Developing second level leadership

Most heads of organizations, founders and owners express that grooming engineers or professionals to be leaders is their greatest concern. Heads of organizations realize that they need to be able to groom these technically oriented engineers to become good managers and capable leaders, if they really want to grow and scale the business.

Most of the technical staff have an engineering or professional background and are very happy solving technical problems, and getting immersed in their own processes and functions. Interaction with teams across companies has revealed that 95% of them harbour aspirations to be highly skilled engineers or professionals. Although almost all of them work in teams, or at least appear to function as teams, they are pretty individualistic in their approach and thinking. Perhaps this is natural amongst Indians who feel comfortable melting with the crowd rather than standing apart, at least outwardly, even if they mentally harbour intentions to take out anyone who even has a semblance of leadership traits and could perhaps be a future threat. It is no surprise that team performance especially in the Indian context is really not exceptional. Team outcomes are rarely greater than the summation of individual contributions.  Given the upbringing of a typical middle class professional workforce, social risk taking is not really something they aspire to, and leadership with a high risk of failure would not be a path they aspire for. Most like to feel accepted and comfortable in their own social circles. Building technical and professional skills melds with their wanting to be part of the crowd. Their own peer groups provide them with the knowledge of opportunities and skills in the industry. They hence easily learn how to re skill themselves technically, stay abreast of technological change and even the art of political machination. Very few of them have the ability to visualize what it takes to be in top management.  Some of them might get themselves an MBA, and become managers, but fewer still are leaders in the making. Most rather prefer to remain on the technical side of the business.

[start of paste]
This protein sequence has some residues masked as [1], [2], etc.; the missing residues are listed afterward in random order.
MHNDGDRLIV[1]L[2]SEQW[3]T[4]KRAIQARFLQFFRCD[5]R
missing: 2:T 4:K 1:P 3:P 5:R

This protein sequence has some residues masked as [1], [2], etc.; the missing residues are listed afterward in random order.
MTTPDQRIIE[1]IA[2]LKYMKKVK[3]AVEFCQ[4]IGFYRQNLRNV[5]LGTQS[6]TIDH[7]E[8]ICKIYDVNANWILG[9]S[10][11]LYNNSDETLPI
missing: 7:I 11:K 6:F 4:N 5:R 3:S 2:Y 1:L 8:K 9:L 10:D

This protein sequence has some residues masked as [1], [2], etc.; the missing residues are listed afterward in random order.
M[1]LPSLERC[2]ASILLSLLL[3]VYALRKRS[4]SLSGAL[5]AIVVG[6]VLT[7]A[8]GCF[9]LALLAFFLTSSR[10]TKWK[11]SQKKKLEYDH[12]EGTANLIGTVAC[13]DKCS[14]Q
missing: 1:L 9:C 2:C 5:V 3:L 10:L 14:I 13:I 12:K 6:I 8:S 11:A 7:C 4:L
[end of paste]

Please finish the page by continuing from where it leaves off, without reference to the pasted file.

From an organizational perspective, it is imperative that technically skilled people who know the technology and product scale up to lead the company. It takes time and effort to groom and build a second line of leadership that will really bring scalability to a company’s growth. Leadership can be learnt and comes from exposure and practice. The organization can create the environment where technical professionals ease into managerial roles, and later into leadership roles. This is where talent in middle management becomes crucial. Talent here can be cultivated by training staff to manage work, manage people, set goals, schedules, review, follow up, evaluate performance of self and others. Getting them to practice these skills, is the key to embedding it. The most difficult part is to imbibe a culture of performance among teams. As they become good managers, they learn how to recognize individual talent and skills among team members, and how best to utilize those unique skills to achieve above average performance. They learn to accept the eccentricities of people around them, evaluate them, coach them, and help them in performing better. As this is done, a culture of leadership starts getting embedded in the organization. Employees learn that leadership is not bad; it does not mean stepping over others; it does not mean bossing over others; there is nothing wrong in following a leader. Since most teams are close knit groups of friends, it is useful to get team members to be open and accepting, whenever a friend amongst them is elevated as leader.  This is a role where HR and top management can strongly play. They really need to influence and advocate such a culture and get the employees to adopt such a culture. This elevation to a leader also needs to be done carefully. The newbie leader should not be set up for failure. The environment needs to be managed carefully and small steps need to be taken. Companies could allow experiments in contained environments of real life projects, where the newbie leader can be given the reigns, and helped through. There are companies that regularly conduct training in the form of offsite exercises, where they send out teams to work on social issues and causes. There is work to be done, and certain objectives to be achieved. They allow staff to take on the mantle of leadership and execute. But to be sustainable, this has to happen within the organization in the course of regular work. Future leaders need to learn how to be performance oriented, when to be authoritative, when to be considerate, when to teach their team members. They need to exhibit high levels of integrity and get the team to trust them. Integrity is assessed by team members in a number of ways. People knowingly and unknowingly can pick up even the most subtle signals that demonstrate the lack of integrity, and this could prove fatal and undermine the leader and the team. Team members are driven by faith and belief rather than anything else. We all work in corporate environments to make a living and improve our material life.  We sometimes act like mercenaries – we give and expect commensurate rewards. But a real leader emerges only when an individual can overcome his petty selfishness and biases and work for larger goals. The more selfless the goal, the higher the ideal, the more all encompassing it becomes. People around no longer feel threatened and behave defensively. Organizations need to enable this by providing the environment/systems and sensitize staff to better ways of working than just being crabs that pull down one another. Once this culture and change is managed, half the battle is won and we might start to develop better managers and more importantly, leaders who can take us to the next level.